Posted on October 11, 2023

ASU Paid $11K in Security Costs for a White Nationalist Who Spoke on Campus in 2022

Jerod MacDonald-Evoy, AZ Mirror, October 9. 2023

Arizona State University spent more than $11,000 on security for a speech on campus by white nationalist Jared Taylor last year, public records show.

In September 2022, the far-right student group Arizona State University College Republicans United invited Taylor to speak. Two days prior, the group hosted Kai Schwemmer, an associate of white supremacist Nick Fuentes, and other members of Fuentes’ “groyper army.”

The Mirror requested records related to the event’s security shortly after the event took place. ASU took 390 days to release the documents, which show the ASU Police Department paid for the event’s additional security as well as the salaries of ASU PD and Tempe Police Officers.

“We are required by state statute to address the security of individuals attending a speaker event on campus, and especially with potentially contentious events, there is a cost we incur to make the event as safe as possible for speakers and attendees,” an ASU spokesman said in a statement to the Mirror.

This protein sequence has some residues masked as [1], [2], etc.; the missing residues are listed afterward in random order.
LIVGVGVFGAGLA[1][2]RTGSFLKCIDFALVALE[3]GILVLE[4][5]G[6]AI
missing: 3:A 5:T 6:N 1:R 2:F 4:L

The event garnered controversy in the days leading up to it. Taylor has a history of racism going back to the 1990s, when he created a think tank that aimed to create research proving the superiority of whites.

The event was titled “If We Do Nothing: A Defense of White Identity Politics,” which refers to one of Taylor’s books.

The national College Republicans United group, which oversees chapters at ASU and other campuses across the country, recommends one of Taylor’s books under a section titled “First Set of Red Pills.” {snip}


In total, ASUPD paid $11,294.64 to provide security for the event. State law says that a university “shall make reasonable efforts and make available reasonable resources to address the safety of an invited speaker and other persons in attendance.”

The law permits the University from charging security fees “based on the content of the speech of the person who invited a speaker or of the invited speaker.” The University is also allowed to “restrict the use of its nonpublic facilities to invited individuals.”

The event took place at one of ASU’s largest conference halls and drew ire from ASU students who saw the event taking place there as ASU tacitly endorsing Taylor’s white supremacist views. {snip}